Preapproval of mortgage loans is something that we haven’t always done, but it’s becoming critical these days. In the old days — and it pains me to admit that I remember this from my own experience — buyers generally did not apply for a mortgage loan until after negotiations with the seller were complete. Why bother the lender until we know what the collateral is going be, eh?
As the real estate industry matured and changed over the years, the “smart” buyers started getting pre-qualified for their mortgages. This development served two purposes. First, it helped nailed down what the buyer’s true financial picture might be. Before the house-hunting phase even began, we brokers had a much better feel for what the upper priced range might be. Secondly, getting the buyer pre-qualified helped the seller feel better about accepting an offer, and taking the property off the market. Remember from our discussion on negotiation that when an offer is presented, the buyer is the product. Having that pre-qualification helped immensely with the packaging of the buyer.
As with most things that just make sense, what started out as something the only the cool kids did became the standard for the industry. Soon everyone was doing it. Brokers advised their agents to not even think about showing houses until the buyer was prequalified. Sellers began to routinely demand that offers be accompanied by “pre-qual” letters from lenders. It became all so passe.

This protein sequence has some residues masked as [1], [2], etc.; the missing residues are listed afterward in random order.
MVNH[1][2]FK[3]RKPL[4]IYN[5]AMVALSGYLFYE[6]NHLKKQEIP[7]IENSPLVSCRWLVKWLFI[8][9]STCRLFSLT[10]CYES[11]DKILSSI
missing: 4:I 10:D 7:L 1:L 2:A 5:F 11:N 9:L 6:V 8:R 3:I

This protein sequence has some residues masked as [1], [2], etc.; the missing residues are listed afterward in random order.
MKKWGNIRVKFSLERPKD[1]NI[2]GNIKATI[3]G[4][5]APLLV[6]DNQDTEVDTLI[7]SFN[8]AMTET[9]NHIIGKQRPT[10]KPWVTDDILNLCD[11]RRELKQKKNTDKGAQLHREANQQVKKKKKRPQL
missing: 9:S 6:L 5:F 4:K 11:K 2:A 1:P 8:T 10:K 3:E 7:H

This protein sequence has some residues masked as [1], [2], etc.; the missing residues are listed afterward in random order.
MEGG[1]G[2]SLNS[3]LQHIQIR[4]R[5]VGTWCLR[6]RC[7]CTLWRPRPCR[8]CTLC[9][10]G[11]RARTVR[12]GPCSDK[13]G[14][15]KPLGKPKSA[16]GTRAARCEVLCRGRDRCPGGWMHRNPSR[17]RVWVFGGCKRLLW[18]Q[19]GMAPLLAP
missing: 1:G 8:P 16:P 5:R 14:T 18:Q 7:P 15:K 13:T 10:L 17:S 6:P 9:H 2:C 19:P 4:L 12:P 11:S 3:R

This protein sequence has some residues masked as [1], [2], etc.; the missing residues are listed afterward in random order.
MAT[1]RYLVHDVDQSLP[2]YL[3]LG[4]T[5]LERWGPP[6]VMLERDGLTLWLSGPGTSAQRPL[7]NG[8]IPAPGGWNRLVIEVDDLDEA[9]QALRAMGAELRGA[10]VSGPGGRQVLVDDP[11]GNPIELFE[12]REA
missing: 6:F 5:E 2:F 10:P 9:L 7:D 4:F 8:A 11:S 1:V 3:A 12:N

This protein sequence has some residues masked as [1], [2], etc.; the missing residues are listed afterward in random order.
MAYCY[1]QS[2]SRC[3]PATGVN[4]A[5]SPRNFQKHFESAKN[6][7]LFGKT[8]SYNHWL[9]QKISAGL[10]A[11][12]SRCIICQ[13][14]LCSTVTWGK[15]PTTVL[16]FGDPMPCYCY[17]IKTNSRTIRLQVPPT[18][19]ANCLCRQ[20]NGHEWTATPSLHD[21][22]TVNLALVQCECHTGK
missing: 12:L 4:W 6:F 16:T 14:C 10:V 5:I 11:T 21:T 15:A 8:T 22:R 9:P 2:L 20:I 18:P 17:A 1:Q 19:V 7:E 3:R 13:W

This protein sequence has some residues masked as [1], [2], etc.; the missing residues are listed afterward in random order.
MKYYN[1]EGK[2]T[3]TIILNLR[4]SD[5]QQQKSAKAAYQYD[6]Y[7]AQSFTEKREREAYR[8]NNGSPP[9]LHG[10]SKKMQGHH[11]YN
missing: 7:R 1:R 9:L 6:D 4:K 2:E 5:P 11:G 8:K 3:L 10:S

What were the cool kids to do?
What they always do: take it up a notch.
If everyone else was getting prequalified, the next thing to do was get pre-approved.
That’s exactly what it sounds like. Instead of just getting a lender to crunch your numbers and make sure you were qualified for a mortgage, and would likely get approved once the loan process was underway, with preapproval, the buyer and the lender work the entire process of getting the loan fully approved, subject only to making sure whatever property is finally chosen is acceptable.
We’re now at the stage where pre-approvals are becoming more the norm, especially in a strong market like Denver. Sellers are simply unwilling to take their houses off the market without getting as much proof as they can that the buyer has the financial means to close the deal. They want to see that the buyer’s numbers have been verified, and the loan underwriter agrees it’s all a “go.”
It’s all part of packaging the buyer, and it makes a lot of sense. So much sense, in fact, that it is not uncommon for sellers to demand a pre-approval with any offer submitted. Soon — very soon — getting a mortgage loan preapproval will simply be standard operating procedure, and we’ll all wonder why it wasn’t always done that way.
So what’s next? Take your pick.
Yeah. You should probably do at least one of those things right now.